One of the only "sure things" for the Toronto Blue Jays heading into the 2023 season was the back end of the bullpen. While there were question marks about filling out the rotation and the final composition of the relief corps, one pitcher that manager John Schneider and pitching coach Pete Walker didn't have to worry about was Jordan Romano.
The 30-year-old closer, who cemented himself in the role with a strong end to 2021 and a phenomenal 2022 season, came into training camp knowing the ninth inning would be his and his alone.
Things started well for the kid from Markham, as he converted four straight save opportunities on the team's grueling season-opening road trip through St. Louis, Kansas City, and Los Angeles. But on the last day of the trip, the wheels fell off against the Angels in a wild 12-11, 10-inning win.
He gave up three runs and took the blown save, but it was just a blip ... right? After a few more rough outings and some blown saves in April, the fanbase started getting restless. The Romano defenders got to work quelling concerns about the Jays closer, who had at one point converted 31 consecutive saves across 2021-2022.
While some were fretting in the early going, Romano just went out and did his job, posting 12 saves through the first two months of the season. He blew three opportunities and had a 3.00 ERA with 27 strikeouts in 21 innings.
Sure, the right-hander wasn't perfect — very few are — but he was about as close as possible. He cruised to the All-Star break with 26 saves, and still only the three blown saves, with a 4-4 record, a 2.87 ERA, and 48 strikeouts in 37 2/3 innings. He earned his second straight All-Star invite, finishing the first half tied for the most saves in the majors.
Things got rocky for Romano at the All-Star Game
It was after Romano left his All-Star appearance with back tightness that Jays fans started to worry about their closer again. At first, it seemed like he dodged a bullet, but eventually, the star closer landed on the IL with lower back inflammation at the of July.
Between his time missed to the infirmary and the trade deadline acquisition of flamethrower Jordan Hicks, Romano appeared in 20 games in the second half and was, on occasion, used before the ninth inning. He registered 10 more saves, with one blown save and three losses, while Hicks siphoned off four save opportunities.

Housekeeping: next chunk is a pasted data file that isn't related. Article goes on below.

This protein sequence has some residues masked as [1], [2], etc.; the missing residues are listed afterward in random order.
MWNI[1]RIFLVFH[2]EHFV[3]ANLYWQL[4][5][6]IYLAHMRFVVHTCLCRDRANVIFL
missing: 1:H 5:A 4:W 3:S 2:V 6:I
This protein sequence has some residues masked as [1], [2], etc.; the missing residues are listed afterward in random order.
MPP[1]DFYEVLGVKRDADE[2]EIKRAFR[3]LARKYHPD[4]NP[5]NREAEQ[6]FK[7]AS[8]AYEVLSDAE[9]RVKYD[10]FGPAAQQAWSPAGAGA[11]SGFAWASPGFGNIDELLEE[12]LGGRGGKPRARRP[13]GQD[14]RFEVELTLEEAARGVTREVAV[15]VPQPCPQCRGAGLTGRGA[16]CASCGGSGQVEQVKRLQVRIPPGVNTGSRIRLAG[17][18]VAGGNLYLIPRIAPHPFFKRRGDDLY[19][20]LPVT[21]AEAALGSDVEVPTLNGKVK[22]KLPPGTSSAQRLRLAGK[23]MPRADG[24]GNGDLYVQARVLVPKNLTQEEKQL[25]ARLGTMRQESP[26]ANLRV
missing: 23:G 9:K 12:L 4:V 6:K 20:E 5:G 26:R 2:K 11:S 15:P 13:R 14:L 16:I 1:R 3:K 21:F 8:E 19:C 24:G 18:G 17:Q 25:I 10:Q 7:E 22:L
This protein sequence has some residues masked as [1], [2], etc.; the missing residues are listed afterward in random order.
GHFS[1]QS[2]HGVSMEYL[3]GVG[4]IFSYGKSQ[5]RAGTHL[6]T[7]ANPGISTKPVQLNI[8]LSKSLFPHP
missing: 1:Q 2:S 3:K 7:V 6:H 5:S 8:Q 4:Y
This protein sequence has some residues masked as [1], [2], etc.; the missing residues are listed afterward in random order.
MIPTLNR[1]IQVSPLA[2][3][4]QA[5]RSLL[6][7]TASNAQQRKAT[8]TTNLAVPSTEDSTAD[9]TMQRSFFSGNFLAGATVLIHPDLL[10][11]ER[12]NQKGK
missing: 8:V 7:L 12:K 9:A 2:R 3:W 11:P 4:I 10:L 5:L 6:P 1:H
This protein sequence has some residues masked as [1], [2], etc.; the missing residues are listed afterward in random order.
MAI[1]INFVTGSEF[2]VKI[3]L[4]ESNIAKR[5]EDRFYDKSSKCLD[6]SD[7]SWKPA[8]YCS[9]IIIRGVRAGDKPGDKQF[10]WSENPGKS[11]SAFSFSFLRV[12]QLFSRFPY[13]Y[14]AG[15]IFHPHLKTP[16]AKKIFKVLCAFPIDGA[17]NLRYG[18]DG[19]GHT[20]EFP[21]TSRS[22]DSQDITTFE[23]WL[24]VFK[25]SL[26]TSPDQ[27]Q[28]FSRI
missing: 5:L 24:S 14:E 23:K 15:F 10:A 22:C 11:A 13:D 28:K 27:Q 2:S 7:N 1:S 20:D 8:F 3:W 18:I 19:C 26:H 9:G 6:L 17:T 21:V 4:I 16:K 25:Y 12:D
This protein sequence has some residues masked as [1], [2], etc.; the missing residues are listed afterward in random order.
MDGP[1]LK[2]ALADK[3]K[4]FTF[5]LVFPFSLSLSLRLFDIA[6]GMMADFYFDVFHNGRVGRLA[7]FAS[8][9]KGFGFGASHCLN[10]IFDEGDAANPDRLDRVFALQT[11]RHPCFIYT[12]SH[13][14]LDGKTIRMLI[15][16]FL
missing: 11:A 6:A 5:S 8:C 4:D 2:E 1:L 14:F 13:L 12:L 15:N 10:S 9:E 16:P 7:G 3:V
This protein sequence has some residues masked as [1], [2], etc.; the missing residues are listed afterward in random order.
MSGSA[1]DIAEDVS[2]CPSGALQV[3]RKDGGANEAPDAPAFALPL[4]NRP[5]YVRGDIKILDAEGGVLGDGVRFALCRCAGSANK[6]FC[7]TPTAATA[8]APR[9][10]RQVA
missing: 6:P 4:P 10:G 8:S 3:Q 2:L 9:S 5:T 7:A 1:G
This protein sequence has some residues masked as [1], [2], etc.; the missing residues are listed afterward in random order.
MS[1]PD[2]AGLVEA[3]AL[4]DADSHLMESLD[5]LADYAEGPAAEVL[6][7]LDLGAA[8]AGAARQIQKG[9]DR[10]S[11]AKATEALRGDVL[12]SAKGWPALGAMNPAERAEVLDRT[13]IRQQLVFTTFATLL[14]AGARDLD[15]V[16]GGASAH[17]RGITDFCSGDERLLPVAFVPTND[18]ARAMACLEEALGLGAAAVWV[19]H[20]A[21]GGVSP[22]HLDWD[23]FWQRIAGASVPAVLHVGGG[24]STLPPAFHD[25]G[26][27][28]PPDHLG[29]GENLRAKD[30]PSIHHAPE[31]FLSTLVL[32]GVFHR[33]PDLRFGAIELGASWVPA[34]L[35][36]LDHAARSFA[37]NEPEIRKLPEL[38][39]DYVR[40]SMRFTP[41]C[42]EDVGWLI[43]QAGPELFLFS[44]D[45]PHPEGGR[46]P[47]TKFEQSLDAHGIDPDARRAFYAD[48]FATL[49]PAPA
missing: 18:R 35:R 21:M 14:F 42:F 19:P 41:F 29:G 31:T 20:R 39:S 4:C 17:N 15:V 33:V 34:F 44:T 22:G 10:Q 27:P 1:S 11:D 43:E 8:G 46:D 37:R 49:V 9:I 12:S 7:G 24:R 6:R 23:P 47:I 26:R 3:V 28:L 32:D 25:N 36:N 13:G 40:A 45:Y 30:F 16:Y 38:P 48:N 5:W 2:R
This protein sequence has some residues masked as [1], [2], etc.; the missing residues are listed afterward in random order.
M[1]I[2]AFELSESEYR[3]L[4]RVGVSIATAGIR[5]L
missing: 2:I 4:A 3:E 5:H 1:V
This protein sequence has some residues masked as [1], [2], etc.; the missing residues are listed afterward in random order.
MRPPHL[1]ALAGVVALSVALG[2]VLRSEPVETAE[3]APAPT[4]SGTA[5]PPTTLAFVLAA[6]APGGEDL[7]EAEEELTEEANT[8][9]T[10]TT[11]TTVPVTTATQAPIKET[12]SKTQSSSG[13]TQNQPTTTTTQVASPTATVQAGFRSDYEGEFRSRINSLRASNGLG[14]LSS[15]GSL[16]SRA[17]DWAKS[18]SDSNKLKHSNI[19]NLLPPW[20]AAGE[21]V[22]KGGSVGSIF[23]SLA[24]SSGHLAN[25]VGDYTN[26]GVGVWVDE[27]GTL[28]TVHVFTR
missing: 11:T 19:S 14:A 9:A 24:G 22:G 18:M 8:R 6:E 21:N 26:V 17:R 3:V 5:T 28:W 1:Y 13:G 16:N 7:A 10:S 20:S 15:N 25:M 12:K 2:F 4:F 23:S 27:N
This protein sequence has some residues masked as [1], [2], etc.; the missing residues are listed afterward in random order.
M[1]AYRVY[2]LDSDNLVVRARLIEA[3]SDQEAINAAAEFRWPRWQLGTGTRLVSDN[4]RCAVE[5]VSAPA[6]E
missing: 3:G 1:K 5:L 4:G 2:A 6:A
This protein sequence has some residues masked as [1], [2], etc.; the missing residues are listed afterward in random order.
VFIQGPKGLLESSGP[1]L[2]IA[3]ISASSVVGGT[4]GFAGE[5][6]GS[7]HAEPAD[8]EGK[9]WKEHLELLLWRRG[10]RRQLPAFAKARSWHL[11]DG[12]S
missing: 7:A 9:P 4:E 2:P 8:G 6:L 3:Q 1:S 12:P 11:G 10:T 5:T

There was some uncertainty whether Romano still had a firm hold on the closer role as the team headed toward the end of the season after he coughed up a couple of games in back-to-back outings against the Rays and Yankees in the final week of September. After losing the second game, when he was called upon in a 0-0 tie, he received a vote of confidence from his manager, per MLB.com's Keegan Matheson.
“Closers have such a unique personality and demeanor,” Schneider said. “He knows that if It’s late in the game, no matter what the score is, we’re bringing him in to face the guys we want him to face. I think that’s just a coincidence, what his numbers are in save situations, non-save or ties. He has the same demeanor every time he goes out. It’s weird the way it’s worked out, for sure.”
In the end, Romano did what a closer should do
When all was said and done, Romano's 2023 campaign is one Blue Jays fans would have gladly taken at the beginning of the year. While it wasn't always pretty, he finished the year with a 2.90 ERA, 36 saves, a pair of holds, just the four blown saves, a 5-7 record, and 72 strikeouts in 59 innings.
Per Romano's Baseball Savant page, he improved in a number of areas from 2022:
Avg. Exit Velo.
How does his season stack up against the other top-tier closers? His 36 saves were the fourth-most in the majors and second in the American League to Cleveland's Emmanuel Clase's 44 — note that Clase took 12 (!) blown saves and nine losses.
Here are the top six save-getters in the majors this season:
After the ups and downs and with the offense being less-than-potent much of the year, Romano ended up being one of the reasons the 2023 Blue Jays had as much success as they did. If he shows up in 2024 with a repeat performance, we should all be happy.
Previous report cards:
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- José Berríos
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- Cavan Biggio
- The Buffalo Boys
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- Matt Chapman
- Adam Cimber
- Santiago Espinal
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- Vladimir Guerrero Jr.
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